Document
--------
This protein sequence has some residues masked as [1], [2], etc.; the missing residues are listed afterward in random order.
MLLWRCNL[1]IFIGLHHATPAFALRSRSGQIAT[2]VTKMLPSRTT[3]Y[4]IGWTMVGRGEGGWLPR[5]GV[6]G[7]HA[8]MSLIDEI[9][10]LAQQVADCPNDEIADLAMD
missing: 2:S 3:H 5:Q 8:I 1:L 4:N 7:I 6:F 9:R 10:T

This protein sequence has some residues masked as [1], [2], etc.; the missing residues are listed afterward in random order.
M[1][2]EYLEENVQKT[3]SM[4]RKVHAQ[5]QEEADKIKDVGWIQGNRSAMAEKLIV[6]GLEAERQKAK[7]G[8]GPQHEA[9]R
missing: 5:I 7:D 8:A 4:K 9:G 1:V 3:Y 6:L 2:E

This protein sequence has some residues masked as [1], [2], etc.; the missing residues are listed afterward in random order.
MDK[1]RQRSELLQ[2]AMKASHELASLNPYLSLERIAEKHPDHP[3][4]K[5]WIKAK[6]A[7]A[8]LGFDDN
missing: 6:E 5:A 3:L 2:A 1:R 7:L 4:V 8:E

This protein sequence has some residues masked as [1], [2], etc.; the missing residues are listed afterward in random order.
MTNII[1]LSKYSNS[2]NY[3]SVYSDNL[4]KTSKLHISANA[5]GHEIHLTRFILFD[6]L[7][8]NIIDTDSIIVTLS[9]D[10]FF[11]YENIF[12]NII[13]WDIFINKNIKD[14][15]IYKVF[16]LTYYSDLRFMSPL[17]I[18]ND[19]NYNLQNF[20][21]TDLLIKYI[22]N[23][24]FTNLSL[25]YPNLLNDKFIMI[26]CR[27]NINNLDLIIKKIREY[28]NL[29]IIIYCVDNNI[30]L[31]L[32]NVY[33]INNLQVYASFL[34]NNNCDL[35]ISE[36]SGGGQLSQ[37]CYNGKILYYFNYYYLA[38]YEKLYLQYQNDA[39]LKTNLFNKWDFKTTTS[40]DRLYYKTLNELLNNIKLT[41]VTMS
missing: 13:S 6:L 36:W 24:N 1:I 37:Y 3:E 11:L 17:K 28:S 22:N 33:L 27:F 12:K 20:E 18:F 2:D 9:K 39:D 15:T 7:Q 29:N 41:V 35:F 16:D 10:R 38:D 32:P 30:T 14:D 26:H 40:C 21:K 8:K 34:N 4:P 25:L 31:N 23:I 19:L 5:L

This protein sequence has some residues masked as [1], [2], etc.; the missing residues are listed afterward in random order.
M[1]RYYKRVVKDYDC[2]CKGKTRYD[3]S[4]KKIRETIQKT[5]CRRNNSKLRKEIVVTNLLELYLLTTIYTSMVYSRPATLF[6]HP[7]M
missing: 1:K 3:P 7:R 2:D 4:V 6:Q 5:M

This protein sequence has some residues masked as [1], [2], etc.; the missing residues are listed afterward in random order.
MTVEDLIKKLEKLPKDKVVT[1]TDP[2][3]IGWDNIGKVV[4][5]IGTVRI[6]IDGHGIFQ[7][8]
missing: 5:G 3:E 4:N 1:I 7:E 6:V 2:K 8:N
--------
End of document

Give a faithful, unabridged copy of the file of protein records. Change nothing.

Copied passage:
This protein sequence has some residues masked as [1], [2], etc.; the missing residues are listed afterward in random order.
MLLWRCNL[1]IFIGLHHATPAFALRSRSGQIAT[2]VTKMLPSRTT[3]Y[4]IGWTMVGRGEGGWLPR[5]GV[6]G[7]HA[8]MSLIDEI[9][10]LAQQVADCPNDEIADLAMD
missing: 2:S 3:H 5:Q 8:I 1:L 4:N 7:I 6:F 9:R 10:T

This protein sequence has some residues masked as [1], [2], etc.; the missing residues are listed afterward in random order.
M[1][2]EYLEENVQKT[3]SM[4]RKVHAQ[5]QEEADKIKDVGWIQGNRSAMAEKLIV[6]GLEAERQKAK[7]G[8]GPQHEA[9]R
missing: 5:I 7:D 8:A 4:K 9:G 1:V 3:Y 6:L 2:E

This protein sequence has some residues masked as [1], [2], etc.; the missing residues are listed afterward in random order.
MDK[1]RQRSELLQ[2]AMKASHELASLNPYLSLERIAEKHPDHP[3][4]K[5]WIKAK[6]A[7]A[8]LGFDDN
missing: 6:E 5:A 3:L 2:A 1:R 7:L 4:V 8:E

This protein sequence has some residues masked as [1], [2], etc.; the missing residues are listed afterward in random order.
MTNII[1]LSKYSNS[2]NY[3]SVYSDNL[4]KTSKLHISANA[5]GHEIHLTRFILFD[6]L[7][8]NIIDTDSIIVTLS[9]D[10]FF[11]YENIF[12]NII[13]WDIFINKNIKD[14][15]IYKVF[16]LTYYSDLRFMSPL[17]I[18]ND[19]NYNLQNF[20][21]TDLLIKYI[22]N[23][24]FTNLSL[25]YPNLLNDKFIMI[26]CR[27]NINNLDLIIKKIREY[28]NL[29]IIIYCVDNNI[30]L[31]L[32]NVY[33]INNLQVYASFL[34]NNNCDL[35]ISE[36]SGGGQLSQ[37]CYNGKILYYFNYYYLA[38]YEKLYLQYQNDA[39]LKTNLFNKWDFKTTTS[40]DRLYYKTLNELLNNIKLT[41]VTMS
missing: 13:S 6:L 36:W 24:N 1:I 37:Y 3:E 11:L 17:K 28:S 22:N 33:L 27:F 12:K 20:E 18:F 2:D 9:K 39:D 15:T 7:Q 29:N 41:V 35:F 16:D 10:R 38:D 32:P 30:T 14:D 26:H 40:C 21:K 8:K 34:N 4:P 25:L 31:N 23:I 19:L 5:L

This protein sequence has some residues masked as [1], [2], etc.; the missing residues are listed afterward in random order.
M[1]RYYKRVVKDYDC[2]CKGKTRYD[3]S[4]KKIRETIQKT[5]CRRNNSKLRKEIVVTNLLELYLLTTIYTSMVYSRPATLF[6]HP[7]M
missing: 1:K 3:P 7:R 2:D 4:V 6:Q 5:M

This protein sequence has some residues masked as [1], [2], etc.; the missing residues are listed afterward in random order.
MTVEDLIKKLEKLPKDKVVT[1]TDP[2][3]IGWDNIGKVV[4][5]IGTVRI[6]IDGHGIFQ[7][8]
missing: 5:G 3:E 4:N 1:I 7:E 6:V 2:K 8:N